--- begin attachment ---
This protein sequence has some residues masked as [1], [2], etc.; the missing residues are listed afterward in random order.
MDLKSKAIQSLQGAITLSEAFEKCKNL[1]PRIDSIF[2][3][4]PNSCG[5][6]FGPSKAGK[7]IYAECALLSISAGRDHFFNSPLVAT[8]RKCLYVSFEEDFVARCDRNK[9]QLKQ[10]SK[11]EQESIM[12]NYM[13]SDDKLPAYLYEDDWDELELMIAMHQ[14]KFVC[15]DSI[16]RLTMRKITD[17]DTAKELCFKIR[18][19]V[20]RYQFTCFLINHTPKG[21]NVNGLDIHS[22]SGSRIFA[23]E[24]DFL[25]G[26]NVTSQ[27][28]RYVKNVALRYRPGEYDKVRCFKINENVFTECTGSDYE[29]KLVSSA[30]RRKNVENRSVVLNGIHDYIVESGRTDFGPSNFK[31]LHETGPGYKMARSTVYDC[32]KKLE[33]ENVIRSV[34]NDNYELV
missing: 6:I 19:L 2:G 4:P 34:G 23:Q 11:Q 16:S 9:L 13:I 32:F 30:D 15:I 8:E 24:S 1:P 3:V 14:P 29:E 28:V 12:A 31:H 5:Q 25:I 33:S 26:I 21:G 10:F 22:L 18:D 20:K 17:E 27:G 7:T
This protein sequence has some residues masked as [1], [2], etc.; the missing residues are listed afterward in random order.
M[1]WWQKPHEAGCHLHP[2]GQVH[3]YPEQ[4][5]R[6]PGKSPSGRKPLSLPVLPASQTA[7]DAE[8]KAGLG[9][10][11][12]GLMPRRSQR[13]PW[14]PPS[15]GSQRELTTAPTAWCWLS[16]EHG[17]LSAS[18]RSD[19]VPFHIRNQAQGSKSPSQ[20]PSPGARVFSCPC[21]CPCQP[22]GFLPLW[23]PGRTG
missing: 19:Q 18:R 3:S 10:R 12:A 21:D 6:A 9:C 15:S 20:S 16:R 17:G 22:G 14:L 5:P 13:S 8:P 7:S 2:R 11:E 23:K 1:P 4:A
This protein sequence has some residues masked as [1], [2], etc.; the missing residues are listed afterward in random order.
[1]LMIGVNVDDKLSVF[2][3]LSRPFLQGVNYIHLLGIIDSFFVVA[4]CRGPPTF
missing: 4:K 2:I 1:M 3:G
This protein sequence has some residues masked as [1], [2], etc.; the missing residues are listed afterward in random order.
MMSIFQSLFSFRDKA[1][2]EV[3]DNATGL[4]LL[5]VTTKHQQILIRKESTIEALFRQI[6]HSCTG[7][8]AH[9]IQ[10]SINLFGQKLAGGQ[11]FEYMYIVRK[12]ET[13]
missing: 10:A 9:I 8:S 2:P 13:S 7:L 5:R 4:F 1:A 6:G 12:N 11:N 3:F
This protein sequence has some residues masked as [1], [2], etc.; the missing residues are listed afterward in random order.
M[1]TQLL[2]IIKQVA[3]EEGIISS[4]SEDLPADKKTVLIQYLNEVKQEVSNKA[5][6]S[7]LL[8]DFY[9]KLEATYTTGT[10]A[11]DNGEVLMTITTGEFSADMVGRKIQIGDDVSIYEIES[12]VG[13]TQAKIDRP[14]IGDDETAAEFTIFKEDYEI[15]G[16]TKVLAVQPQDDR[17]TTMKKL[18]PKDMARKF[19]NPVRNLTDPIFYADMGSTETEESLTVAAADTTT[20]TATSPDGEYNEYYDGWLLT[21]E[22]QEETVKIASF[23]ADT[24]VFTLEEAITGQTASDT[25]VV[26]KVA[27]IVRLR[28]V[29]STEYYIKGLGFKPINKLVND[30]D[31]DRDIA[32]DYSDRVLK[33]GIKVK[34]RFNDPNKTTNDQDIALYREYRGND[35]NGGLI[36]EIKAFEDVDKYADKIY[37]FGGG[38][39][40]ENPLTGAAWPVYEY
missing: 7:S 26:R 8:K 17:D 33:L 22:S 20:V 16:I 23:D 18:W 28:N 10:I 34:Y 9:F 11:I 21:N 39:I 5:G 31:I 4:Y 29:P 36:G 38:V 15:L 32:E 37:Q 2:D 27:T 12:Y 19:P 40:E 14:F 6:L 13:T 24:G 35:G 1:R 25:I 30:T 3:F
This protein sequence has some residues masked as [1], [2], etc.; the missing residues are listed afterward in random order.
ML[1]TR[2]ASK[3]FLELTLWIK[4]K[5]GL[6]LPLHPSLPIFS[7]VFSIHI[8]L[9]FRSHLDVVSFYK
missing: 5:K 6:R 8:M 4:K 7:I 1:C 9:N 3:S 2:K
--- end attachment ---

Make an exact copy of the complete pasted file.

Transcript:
This protein sequence has some residues masked as [1], [2], etc.; the missing residues are listed afterward in random order.
MDLKSKAIQSLQGAITLSEAFEKCKNL[1]PRIDSIF[2][3][4]PNSCG[5][6]FGPSKAGK[7]IYAECALLSISAGRDHFFNSPLVAT[8]RKCLYVSFEEDFVARCDRNK[9]QLKQ[10]SK[11]EQESIM[12]NYM[13]SDDKLPAYLYEDDWDELELMIAMHQ[14]KFVC[15]DSI[16]RLTMRKITD[17]DTAKELCFKIR[18][19]V[20]RYQFTCFLINHTPKG[21]NVNGLDIHS[22]SGSRIFA[23]E[24]DFL[25]G[26]NVTSQ[27][28]RYVKNVALRYRPGEYDKVRCFKINENVFTECTGSDYE[29]KLVSSA[30]RRKNVENRSVVLNGIHDYIVESGRTDFGPSNFK[31]LHETGPGYKMARSTVYDC[32]KKLE[33]ENVIRSV[34]NDNYELV
missing: 6:I 19:L 2:G 4:P 34:G 23:Q 11:Q 16:S 9:L 13:I 32:F 30:D 15:I 8:E 24:S 1:P 3:V 14:P 29:E 28:V 12:A 31:H 5:Q 25:I 33:S 26:I 21:G 10:F 22:L 18:D 20:K 17:E 27:G 7:T
This protein sequence has some residues masked as [1], [2], etc.; the missing residues are listed afterward in random order.
M[1]WWQKPHEAGCHLHP[2]GQVH[3]YPEQ[4][5]R[6]PGKSPSGRKPLSLPVLPASQTA[7]DAE[8]KAGLG[9][10][11][12]GLMPRRSQR[13]PW[14]PPS[15]GSQRELTTAPTAWCWLS[16]EHG[17]LSAS[18]RSD[19]VPFHIRNQAQGSKSPSQ[20]PSPGARVFSCPC[21]CPCQP[22]GFLPLW[23]PGRTG
missing: 19:Q 18:R 3:S 10:R 12:A 21:D 6:A 9:C 15:S 20:S 16:R 17:G 22:G 14:L 5:P 13:S 8:P 7:S 2:R 11:E 23:K 1:P 4:A
This protein sequence has some residues masked as [1], [2], etc.; the missing residues are listed afterward in random order.
[1]LMIGVNVDDKLSVF[2][3]LSRPFLQGVNYIHLLGIIDSFFVVA[4]CRGPPTF
missing: 4:K 2:I 1:M 3:G
This protein sequence has some residues masked as [1], [2], etc.; the missing residues are listed afterward in random order.
MMSIFQSLFSFRDKA[1][2]EV[3]DNATGL[4]LL[5]VTTKHQQILIRKESTIEALFRQI[6]HSCTG[7][8]AH[9]IQ[10]SINLFGQKLAGGQ[11]FEYMYIVRK[12]ET[13]
missing: 10:A 9:I 8:S 2:P 13:S 7:L 5:R 4:F 1:A 6:G 12:N 11:N 3:F
This protein sequence has some residues masked as [1], [2], etc.; the missing residues are listed afterward in random order.
M[1]TQLL[2]IIKQVA[3]EEGIISS[4]SEDLPADKKTVLIQYLNEVKQEVSNKA[5][6]S[7]LL[8]DFY[9]KLEATYTTGT[10]A[11]DNGEVLMTITTGEFSADMVGRKIQIGDDVSIYEIES[12]VG[13]TQAKIDRP[14]IGDDETAAEFTIFKEDYEI[15]G[16]TKVLAVQPQDDR[17]TTMKKL[18]PKDMARKF[19]NPVRNLTDPIFYADMGSTETEESLTVAAADTTT[20]TATSPDGEYNEYYDGWLLT[21]E[22]QEETVKIASF[23]ADT[24]VFTLEEAITGQTASDT[25]VV[26]KVA[27]IVRLR[28]V[29]STEYYIKGLGFKPINKLVND[30]D[31]DRDIA[32]DYSDRVLK[33]GIKVK[34]RFNDPNKTTNDQDIALYREYRGND[35]NGGLI[36]EIKAFEDVDKYADKIY[37]FGGG[38][39][40]ENPLTGAAWPVYEY
missing: 7:S 26:R 8:K 17:D 33:L 22:S 20:V 16:I 23:D 18:W 28:N 10:I 34:Y 9:F 11:I 21:N 39:I 5:G 31:I 4:Y 29:P 36:G 38:V 15:L 32:E 37:Q 2:D 27:T 12:Y 19:P 40:E 14:F 6:L 13:T 24:G 35:G 1:R 25:I 30:T 3:F
This protein sequence has some residues masked as [1], [2], etc.; the missing residues are listed afterward in random order.
ML[1]TR[2]ASK[3]FLELTLWIK[4]K[5]GL[6]LPLHPSLPIFS[7]VFSIHI[8]L[9]FRSHLDVVSFYK
missing: 5:K 6:R 8:M 4:K 7:I 1:C 9:N 3:S 2:K